A Sentimental Journey Summary & Study Guide

Laurence Sterne

A Sentimental Journey

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A Sentimental Journey Summary & Study Guide

SuperSummary, a modern alternative to SparkNotes and CliffsNotes, offers high-quality study guides for challenging works of literature. This 58-page guide for “A Sentimental Journey” by Laurence Sterne includes detailed chapter summaries and analysis covering 70 chapters, as well as several more in-depth sections of expert-written literary analysis. Featured content includes commentary on major characters, 25 important quotes, essay topics, and key themes like Sentimentality and Travel.

Plot Summary

A Sentimental Journey Through France and Italy, a novel by Laurence Sterne first published in 1768, is the story of Reverend Mr. Yorick, who realizes one day that he has never been to France and wishes to compare it to Britain. After a heated argument with a friend, he packs lightly and sets sail the next day from Dover to Calais. En route, he eats and drinks in a tavern, where he meets a Franciscan monk. Though he is determined not to give the monk any money, he finds himself bewitched by the man. The monk leaves once Yorick chastises him for depending on the bread of “other people’s” (9) labor. As soon as the door closes, Yorick regrets his choice of words. While trying to avoid the monk in the hotel courtyard, Yorick searches for a carriage to take him on his journey.

Yorick sits it the carriage and begins to write his travelogue. He describes the various types of travelers, breaking them down into categories. Eventually, he is interrupted and returns to the hotel, where he finds the owner and discusses the purchase of a carriage. While walking to the carriage store, Yorick finds himself caught alone with a young woman. He accidently insults her, eventually deciding that the monk told her a bad story about him. The monk is nearby and he and Yorick exchange snuffboxes; Yorick is desperate to make amends for the non-existent insult.

While waiting to enter the carriage store, Yorick tries to start a conversation with the woman. After a series of failures, the hotel owner returns with the store key and shows off his wares. Yorick and the woman get inside a small carriage and then find themselves locked inside. They share a conversation before the hotel owner returns and informs the woman that her brother has arrived, causing her to depart. Yorick closes the deal for the carriage quickly, remembering a rival travel writer called Smelfungus, whom Yorick dislikes.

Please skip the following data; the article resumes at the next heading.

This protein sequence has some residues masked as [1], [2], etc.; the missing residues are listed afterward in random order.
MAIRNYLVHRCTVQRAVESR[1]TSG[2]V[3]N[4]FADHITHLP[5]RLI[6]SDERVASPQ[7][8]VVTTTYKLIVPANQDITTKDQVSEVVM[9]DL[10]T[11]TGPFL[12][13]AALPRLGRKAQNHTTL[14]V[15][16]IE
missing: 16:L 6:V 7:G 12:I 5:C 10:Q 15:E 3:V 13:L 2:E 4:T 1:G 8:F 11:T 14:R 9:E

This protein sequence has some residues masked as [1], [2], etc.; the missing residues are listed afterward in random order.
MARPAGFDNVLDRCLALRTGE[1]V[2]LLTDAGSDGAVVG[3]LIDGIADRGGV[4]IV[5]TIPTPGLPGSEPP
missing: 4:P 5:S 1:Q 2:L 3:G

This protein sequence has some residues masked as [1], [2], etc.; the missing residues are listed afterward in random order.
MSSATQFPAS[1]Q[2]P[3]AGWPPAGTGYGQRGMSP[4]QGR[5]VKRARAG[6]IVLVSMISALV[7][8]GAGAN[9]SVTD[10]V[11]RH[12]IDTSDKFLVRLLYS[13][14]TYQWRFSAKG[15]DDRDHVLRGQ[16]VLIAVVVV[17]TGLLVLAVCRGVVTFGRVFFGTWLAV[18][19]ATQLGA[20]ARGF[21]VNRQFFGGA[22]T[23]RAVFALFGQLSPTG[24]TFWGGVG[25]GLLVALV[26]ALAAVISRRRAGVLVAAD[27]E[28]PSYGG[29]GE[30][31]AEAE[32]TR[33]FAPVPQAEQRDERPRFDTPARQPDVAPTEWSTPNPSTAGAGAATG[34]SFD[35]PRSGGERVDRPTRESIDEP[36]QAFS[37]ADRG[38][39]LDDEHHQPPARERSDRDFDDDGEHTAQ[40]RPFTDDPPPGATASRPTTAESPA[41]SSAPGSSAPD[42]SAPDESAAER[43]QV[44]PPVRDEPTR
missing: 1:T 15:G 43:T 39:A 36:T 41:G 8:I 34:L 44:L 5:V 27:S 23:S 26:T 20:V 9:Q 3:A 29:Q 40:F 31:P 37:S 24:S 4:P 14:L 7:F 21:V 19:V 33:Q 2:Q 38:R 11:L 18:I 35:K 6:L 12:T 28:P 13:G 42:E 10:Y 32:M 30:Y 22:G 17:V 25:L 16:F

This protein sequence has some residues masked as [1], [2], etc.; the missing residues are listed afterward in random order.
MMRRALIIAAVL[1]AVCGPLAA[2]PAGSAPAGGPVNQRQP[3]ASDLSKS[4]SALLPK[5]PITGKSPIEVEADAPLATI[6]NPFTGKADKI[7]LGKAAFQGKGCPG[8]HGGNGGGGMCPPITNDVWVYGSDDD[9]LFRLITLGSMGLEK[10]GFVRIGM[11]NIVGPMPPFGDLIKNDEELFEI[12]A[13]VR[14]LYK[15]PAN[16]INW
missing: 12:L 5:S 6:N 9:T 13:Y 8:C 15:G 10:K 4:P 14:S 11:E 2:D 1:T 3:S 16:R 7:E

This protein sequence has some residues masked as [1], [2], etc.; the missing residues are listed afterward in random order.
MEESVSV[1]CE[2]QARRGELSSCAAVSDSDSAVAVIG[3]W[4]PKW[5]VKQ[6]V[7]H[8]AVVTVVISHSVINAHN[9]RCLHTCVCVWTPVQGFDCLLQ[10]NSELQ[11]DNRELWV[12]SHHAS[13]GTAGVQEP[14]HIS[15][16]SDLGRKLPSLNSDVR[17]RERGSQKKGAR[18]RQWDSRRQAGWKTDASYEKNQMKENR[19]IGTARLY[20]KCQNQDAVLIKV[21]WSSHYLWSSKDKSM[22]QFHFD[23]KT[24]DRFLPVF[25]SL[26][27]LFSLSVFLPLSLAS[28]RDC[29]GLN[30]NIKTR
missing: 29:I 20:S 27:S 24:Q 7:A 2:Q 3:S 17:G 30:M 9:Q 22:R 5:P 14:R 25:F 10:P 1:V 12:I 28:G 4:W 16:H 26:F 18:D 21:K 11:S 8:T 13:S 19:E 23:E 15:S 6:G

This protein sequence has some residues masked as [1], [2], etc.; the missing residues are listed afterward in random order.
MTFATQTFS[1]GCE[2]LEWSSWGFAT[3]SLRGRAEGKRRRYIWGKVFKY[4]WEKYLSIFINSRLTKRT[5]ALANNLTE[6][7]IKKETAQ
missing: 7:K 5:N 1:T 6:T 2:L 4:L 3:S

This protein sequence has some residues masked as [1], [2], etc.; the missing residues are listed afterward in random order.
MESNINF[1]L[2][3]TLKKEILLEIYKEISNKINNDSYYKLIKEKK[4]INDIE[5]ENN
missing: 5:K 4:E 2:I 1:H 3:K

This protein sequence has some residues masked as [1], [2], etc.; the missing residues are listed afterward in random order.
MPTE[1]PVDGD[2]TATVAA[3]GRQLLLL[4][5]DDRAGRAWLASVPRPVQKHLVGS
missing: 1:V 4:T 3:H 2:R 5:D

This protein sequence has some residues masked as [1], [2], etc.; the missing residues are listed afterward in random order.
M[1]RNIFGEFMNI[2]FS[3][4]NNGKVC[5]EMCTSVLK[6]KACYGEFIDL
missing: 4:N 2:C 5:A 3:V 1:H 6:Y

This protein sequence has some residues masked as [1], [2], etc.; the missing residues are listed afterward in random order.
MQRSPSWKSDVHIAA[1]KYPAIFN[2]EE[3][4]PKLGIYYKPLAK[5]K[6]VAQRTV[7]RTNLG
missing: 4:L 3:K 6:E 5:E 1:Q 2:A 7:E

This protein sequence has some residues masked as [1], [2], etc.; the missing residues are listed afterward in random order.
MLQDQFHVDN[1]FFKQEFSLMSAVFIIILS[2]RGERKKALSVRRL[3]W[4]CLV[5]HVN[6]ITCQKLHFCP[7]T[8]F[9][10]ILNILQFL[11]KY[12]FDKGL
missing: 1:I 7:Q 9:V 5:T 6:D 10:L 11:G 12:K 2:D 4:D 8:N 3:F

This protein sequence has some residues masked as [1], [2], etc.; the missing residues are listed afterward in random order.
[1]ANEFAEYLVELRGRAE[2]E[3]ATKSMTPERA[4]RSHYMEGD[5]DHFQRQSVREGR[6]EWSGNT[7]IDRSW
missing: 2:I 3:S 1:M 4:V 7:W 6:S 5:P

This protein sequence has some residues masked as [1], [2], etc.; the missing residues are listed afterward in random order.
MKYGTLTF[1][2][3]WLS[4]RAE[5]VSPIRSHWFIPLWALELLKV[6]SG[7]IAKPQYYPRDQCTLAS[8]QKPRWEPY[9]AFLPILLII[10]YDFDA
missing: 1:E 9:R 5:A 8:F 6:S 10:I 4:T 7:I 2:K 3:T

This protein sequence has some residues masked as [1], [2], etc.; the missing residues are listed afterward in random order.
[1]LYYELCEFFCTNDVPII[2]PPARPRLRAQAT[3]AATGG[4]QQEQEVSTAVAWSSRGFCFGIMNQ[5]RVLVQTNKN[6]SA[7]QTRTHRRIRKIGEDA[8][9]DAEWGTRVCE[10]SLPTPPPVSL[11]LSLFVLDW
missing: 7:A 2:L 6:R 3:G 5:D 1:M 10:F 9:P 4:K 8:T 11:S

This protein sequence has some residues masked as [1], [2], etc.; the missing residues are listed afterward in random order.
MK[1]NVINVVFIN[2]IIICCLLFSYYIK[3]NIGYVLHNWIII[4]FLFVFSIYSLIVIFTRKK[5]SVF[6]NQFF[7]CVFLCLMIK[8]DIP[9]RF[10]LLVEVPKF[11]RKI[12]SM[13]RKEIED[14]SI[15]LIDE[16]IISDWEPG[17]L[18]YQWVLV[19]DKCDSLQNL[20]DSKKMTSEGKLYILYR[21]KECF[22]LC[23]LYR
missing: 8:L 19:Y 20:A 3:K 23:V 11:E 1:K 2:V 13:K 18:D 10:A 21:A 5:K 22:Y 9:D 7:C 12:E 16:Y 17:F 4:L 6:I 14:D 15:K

Yorick travels to Montriul and, once there, hires a boy named La Fleur as his servant. La Fleur is a pleasant—if not particularly talented—young man who will accompany Yorick throughout his journey. They set off and Yorick is soon joined in his carriage by La Fleur, whose horse is spooked and runs away. Later, they arrive in Nampont and hear the story of the dead donkey that spooked La Fleur’s horse. They then depart for Amiens. Once there, Yorick spies the woman again and eventually writes her a letter and, in turn, agrees to deliver a letter from the woman to her friend in Paris, Madame de R—.

In Paris, Yorick meets a barber and has a new wig fitted. He then visits the opera, where he witnesses a French military officer intervene in a situation to help a dwarf. On the way home, he stops to buy a book and meets a woman who works as a chambermaid for Madame de R—, the person to whom he is meant to deliver the letter. When Yorick arrives back at his hotel, he discovers that the police are searching for him, as he does not have a passport.

The next day, Yorick delays the letter delivery to Madame R— and travels to Versailles, in the hope that he can meet someone who can help with his passport. After a ponderous coach ride, he arrives at the home of a wealthy aristocrat to find that the host is busy and not able to meet with Yorick. After departing, Yorick decides on a whim to visit the home of Count de B—, a man who he talked about with the bookstore owner the previous day. The count admires Shakespeare and meets with Yorick right away. After hearing Yorick’s problem, the count is amused that Yorick shares a name with a character from Hamlet and fetches him a passport, though he mistakenly believes Yorick to be a court jester. Yorick declines to correct the count and accepts his passport, allowing him to travel without fear of arrest.

Over the course of the coming days, Yorick begins to befriend the upper classes in Paris. He is introduced to a string of aristocrats by the count but eventually grows weary with the schedule and decides to move on to Italy.

While travelling to Italy, Yorick stops to meet Maria. She is a young girl whose story was told to him by a friend, Mr. Shandy. Yorick finds Maria in a state of mourning and senses a great tragedy in her life. Moved by her plight, he bids her farewell. The memory of Maria stays with him on the road to Lyon. One night, they stop at a small house in the French countryside. Yorick eats dinner with the family and watches them dance in the evening.

The next day, Yorick finds himself forced to stop in an inn for a night. The inn is full, so Yorick must share his room with a lady and her fille de chambre. The sleeping arrangements cause a great deal of consternation but eventually an agreement is reached, including the proviso that Yorick remain silent the entire night. After he fails to fall asleep, Yorick grumbles aloud. This is considered a breach of the agreement and, as Yorick and the lady argue, the fille de chambre sneaks into the space between the beds. The novel ends mid-sentence, when Yorick reaches out into the darkness and finds the girl.

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